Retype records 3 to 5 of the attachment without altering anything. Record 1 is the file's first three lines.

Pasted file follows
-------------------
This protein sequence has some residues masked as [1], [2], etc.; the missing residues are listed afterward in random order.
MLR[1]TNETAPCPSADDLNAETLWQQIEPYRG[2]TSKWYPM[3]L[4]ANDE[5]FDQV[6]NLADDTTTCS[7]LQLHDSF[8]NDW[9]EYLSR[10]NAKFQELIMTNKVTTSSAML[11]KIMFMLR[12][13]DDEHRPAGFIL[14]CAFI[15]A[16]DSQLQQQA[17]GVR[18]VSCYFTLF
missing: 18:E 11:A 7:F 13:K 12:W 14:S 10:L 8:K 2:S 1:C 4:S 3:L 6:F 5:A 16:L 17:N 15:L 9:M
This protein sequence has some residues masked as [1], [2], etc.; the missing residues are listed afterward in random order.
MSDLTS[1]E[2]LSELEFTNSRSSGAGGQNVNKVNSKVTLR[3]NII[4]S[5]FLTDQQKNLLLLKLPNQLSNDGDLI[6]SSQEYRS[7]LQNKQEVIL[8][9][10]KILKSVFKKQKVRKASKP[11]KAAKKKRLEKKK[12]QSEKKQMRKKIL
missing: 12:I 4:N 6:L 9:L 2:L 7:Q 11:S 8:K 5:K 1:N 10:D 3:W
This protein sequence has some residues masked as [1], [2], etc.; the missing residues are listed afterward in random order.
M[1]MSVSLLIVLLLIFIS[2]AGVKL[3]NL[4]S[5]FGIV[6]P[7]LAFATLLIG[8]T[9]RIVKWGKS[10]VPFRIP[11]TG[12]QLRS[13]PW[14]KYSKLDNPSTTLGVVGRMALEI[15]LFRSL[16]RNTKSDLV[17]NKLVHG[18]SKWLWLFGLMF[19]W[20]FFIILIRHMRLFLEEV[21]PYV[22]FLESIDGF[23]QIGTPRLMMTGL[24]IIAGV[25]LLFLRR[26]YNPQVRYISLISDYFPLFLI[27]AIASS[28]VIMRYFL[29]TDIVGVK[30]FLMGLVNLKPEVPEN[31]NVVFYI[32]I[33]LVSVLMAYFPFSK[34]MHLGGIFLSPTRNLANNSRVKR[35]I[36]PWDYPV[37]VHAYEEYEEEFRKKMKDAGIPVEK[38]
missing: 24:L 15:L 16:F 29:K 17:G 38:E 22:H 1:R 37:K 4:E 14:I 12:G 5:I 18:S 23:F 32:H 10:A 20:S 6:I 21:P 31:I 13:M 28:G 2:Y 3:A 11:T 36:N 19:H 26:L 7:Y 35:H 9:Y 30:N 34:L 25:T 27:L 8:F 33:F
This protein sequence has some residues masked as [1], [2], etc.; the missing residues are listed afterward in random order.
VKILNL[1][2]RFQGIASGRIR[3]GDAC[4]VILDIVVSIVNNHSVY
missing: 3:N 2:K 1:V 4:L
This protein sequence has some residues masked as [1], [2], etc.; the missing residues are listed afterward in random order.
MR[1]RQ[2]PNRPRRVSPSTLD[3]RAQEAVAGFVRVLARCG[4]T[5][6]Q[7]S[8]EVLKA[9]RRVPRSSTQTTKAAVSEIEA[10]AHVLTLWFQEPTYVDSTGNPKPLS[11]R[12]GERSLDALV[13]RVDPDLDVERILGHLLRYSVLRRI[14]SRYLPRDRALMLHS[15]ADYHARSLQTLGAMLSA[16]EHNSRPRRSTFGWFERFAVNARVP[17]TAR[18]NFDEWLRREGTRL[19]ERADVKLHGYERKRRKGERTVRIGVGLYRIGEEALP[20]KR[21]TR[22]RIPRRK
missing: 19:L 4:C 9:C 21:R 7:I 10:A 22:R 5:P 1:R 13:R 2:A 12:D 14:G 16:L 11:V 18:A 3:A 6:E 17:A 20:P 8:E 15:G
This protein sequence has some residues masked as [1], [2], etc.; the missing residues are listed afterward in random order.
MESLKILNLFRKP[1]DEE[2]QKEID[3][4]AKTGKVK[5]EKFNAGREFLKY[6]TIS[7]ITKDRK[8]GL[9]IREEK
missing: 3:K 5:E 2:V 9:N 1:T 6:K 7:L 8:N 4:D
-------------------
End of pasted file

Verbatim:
This protein sequence has some residues masked as [1], [2], etc.; the missing residues are listed afterward in random order.
M[1]MSVSLLIVLLLIFIS[2]AGVKL[3]NL[4]S[5]FGIV[6]P[7]LAFATLLIG[8]T[9]RIVKWGKS[10]VPFRIP[11]TG[12]QLRS[13]PW[14]KYSKLDNPSTTLGVVGRMALEI[15]LFRSL[16]RNTKSDLV[17]NKLVHG[18]SKWLWLFGLMF[19]W[20]FFIILIRHMRLFLEEV[21]PYV[22]FLESIDGF[23]QIGTPRLMMTGL[24]IIAGV[25]LLFLRR[26]YNPQVRYISLISDYFPLFLI[27]AIASS[28]VIMRYFL[29]TDIVGVK[30]FLMGLVNLKPEVPEN[31]NVVFYI[32]I[33]LVSVLMAYFPFSK[34]MHLGGIFLSPTRNLANNSRVKR[35]I[36]PWDYPV[37]VHAYEEYEEEFRKKMKDAGIPVEK[38]
missing: 24:L 15:L 16:F 29:K 17:G 38:E 22:H 1:R 37:K 4:E 14:I 12:G 5:I 18:S 23:F 32:H 10:A 20:S 6:I 21:P 31:I 13:M 28:G 2:Y 3:A 11:T 36:N 19:H 26:L 7:Y 35:H 9:Y 30:N 34:L 25:T 27:L 8:F 33:F
This protein sequence has some residues masked as [1], [2], etc.; the missing residues are listed afterward in random order.
VKILNL[1][2]RFQGIASGRIR[3]GDAC[4]VILDIVVSIVNNHSVY
missing: 3:N 2:K 1:V 4:L
This protein sequence has some residues masked as [1], [2], etc.; the missing residues are listed afterward in random order.
MR[1]RQ[2]PNRPRRVSPSTLD[3]RAQEAVAGFVRVLARCG[4]T[5][6]Q[7]S[8]EVLKA[9]RRVPRSSTQTTKAAVSEIEA[10]AHVLTLWFQEPTYVDSTGNPKPLS[11]R[12]GERSLDALV[13]RVDPDLDVERILGHLLRYSVLRRI[14]SRYLPRDRALMLHS[15]ADYHARSLQTLGAMLSA[16]EHNSRPRRSTFGWFERFAVNARVP[17]TAR[18]NFDEWLRREGTRL[19]ERADVKLHGYERKRRKGERTVRIGVGLYRIGEEALP[20]KR[21]TR[22]RIPRRK
missing: 19:L 4:C 9:C 21:R 7:I 10:A 22:R 5:P 1:R 13:R 2:A 12:D 14:G 16:L 11:V 18:A 3:A 6:E 17:A 20:P 8:E 15:G